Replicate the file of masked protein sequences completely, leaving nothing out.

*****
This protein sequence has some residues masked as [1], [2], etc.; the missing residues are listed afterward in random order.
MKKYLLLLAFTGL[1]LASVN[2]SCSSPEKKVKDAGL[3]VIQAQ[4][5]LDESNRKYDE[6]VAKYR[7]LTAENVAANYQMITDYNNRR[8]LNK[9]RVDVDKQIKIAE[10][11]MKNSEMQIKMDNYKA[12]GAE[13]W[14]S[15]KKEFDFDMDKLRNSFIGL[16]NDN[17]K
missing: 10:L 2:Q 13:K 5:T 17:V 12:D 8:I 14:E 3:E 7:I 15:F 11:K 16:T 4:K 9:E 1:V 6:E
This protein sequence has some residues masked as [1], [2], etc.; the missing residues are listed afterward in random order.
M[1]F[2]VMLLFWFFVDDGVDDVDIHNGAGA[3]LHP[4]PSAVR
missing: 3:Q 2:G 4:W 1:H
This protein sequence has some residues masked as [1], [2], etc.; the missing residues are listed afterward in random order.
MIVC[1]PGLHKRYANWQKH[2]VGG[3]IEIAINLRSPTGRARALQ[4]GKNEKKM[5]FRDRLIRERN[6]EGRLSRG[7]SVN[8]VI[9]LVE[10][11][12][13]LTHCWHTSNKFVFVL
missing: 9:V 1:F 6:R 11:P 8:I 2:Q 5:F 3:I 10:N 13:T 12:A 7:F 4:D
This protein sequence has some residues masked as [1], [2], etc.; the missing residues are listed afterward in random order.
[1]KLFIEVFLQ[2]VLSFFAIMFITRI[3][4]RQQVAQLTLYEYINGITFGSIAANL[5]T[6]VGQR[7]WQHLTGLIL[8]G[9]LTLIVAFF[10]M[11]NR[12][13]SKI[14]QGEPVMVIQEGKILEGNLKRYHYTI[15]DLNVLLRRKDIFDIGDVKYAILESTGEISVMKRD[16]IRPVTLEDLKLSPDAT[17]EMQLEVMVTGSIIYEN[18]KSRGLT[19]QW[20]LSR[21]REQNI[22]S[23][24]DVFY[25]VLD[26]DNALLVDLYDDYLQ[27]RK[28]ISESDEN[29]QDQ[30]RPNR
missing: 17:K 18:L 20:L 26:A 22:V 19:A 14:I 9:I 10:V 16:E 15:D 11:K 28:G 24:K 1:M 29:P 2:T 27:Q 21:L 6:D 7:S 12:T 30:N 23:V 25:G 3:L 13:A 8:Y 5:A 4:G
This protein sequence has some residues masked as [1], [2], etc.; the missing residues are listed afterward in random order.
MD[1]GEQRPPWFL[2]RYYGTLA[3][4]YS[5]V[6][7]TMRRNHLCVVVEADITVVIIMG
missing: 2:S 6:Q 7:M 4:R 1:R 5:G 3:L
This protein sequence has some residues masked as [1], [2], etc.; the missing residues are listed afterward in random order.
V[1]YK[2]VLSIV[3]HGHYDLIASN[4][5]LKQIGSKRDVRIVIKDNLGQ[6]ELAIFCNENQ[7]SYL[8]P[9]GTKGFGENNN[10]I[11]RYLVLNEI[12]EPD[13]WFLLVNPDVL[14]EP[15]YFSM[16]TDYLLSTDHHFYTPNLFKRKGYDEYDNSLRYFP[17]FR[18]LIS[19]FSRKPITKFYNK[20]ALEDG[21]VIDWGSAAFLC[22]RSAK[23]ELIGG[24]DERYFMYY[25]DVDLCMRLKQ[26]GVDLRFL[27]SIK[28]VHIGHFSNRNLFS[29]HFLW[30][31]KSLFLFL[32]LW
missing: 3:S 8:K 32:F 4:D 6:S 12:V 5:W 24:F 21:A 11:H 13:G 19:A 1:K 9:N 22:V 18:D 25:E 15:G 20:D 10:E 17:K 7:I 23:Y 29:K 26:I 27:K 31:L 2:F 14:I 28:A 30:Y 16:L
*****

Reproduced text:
This protein sequence has some residues masked as [1], [2], etc.; the missing residues are listed afterward in random order.
MKKYLLLLAFTGL[1]LASVN[2]SCSSPEKKVKDAGL[3]VIQAQ[4][5]LDESNRKYDE[6]VAKYR[7]LTAENVAANYQMITDYNNRR[8]LNK[9]RVDVDKQIKIAE[10][11]MKNSEMQIKMDNYKA[12]GAE[13]W[14]S[15]KKEFDFDMDKLRNSFIGL[16]NDN[17]K
missing: 10:L 2:Q 13:K 5:T 17:V 12:D 8:I 14:E 3:E 7:I 15:F 11:K 16:T 4:K 9:E 1:V 6:E
This protein sequence has some residues masked as [1], [2], etc.; the missing residues are listed afterward in random order.
M[1]F[2]VMLLFWFFVDDGVDDVDIHNGAGA[3]LHP[4]PSAVR
missing: 3:Q 2:G 4:W 1:H
This protein sequence has some residues masked as [1], [2], etc.; the missing residues are listed afterward in random order.
MIVC[1]PGLHKRYANWQKH[2]VGG[3]IEIAINLRSPTGRARALQ[4]GKNEKKM[5]FRDRLIRERN[6]EGRLSRG[7]SVN[8]VI[9]LVE[10][11][12][13]LTHCWHTSNKFVFVL
missing: 9:V 1:F 6:R 11:P 8:I 2:Q 5:F 3:I 10:N 13:T 12:A 7:F 4:D
This protein sequence has some residues masked as [1], [2], etc.; the missing residues are listed afterward in random order.
[1]KLFIEVFLQ[2]VLSFFAIMFITRI[3][4]RQQVAQLTLYEYINGITFGSIAANL[5]T[6]VGQR[7]WQHLTGLIL[8]G[9]LTLIVAFF[10]M[11]NR[12][13]SKI[14]QGEPVMVIQEGKILEGNLKRYHYTI[15]DLNVLLRRKDIFDIGDVKYAILESTGEISVMKRD[16]IRPVTLEDLKLSPDAT[17]EMQLEVMVTGSIIYEN[18]KSRGLT[19]QW[20]LSR[21]REQNI[22]S[23][24]DVFY[25]VLD[26]DNALLVDLYDDYLQ[27]RK[28]ISESDEN[29]QDQ[30]RPNR
missing: 17:K 18:L 20:L 26:A 22:V 19:A 14:I 9:I 10:V 16:E 15:D 11:K 28:G 24:K 1:M 29:P 2:T 27:Q 21:L 6:D 7:S 12:T 30:N 23:V 25:G 3:L 13:A 8:Y 5:A 4:G
This protein sequence has some residues masked as [1], [2], etc.; the missing residues are listed afterward in random order.
MD[1]GEQRPPWFL[2]RYYGTLA[3][4]YS[5]V[6][7]TMRRNHLCVVVEADITVVIIMG
missing: 2:S 6:Q 7:M 4:R 1:R 5:G 3:L
This protein sequence has some residues masked as [1], [2], etc.; the missing residues are listed afterward in random order.
V[1]YK[2]VLSIV[3]HGHYDLIASN[4][5]LKQIGSKRDVRIVIKDNLGQ[6]ELAIFCNENQ[7]SYL[8]P[9]GTKGFGENNN[10]I[11]RYLVLNEI[12]EPD[13]WFLLVNPDVL[14]EP[15]YFSM[16]TDYLLSTDHHFYTPNLFKRKGYDEYDNSLRYFP[17]FR[18]LIS[19]FSRKPITKFYNK[20]ALEDG[21]VIDWGSAAFLC[22]RSAK[23]ELIGG[24]DERYFMYY[25]DVDLCMRLKQ[26]GVDLRFL[27]SIK[28]VHIGHFSNRNLFS[29]HFLW[30][31]KSLFLFL[32]LW
missing: 3:S 8:K 32:F 4:D 6:S 12:V 5:W 24:F 21:A 11:H 13:G 19:A 1:K 9:N 22:V 18:D 25:E 15:G 20:D 10:E 17:K 7:I 23:Y 29:K 26:I 27:K 31:L 2:F 14:I 28:A 30:Y 16:L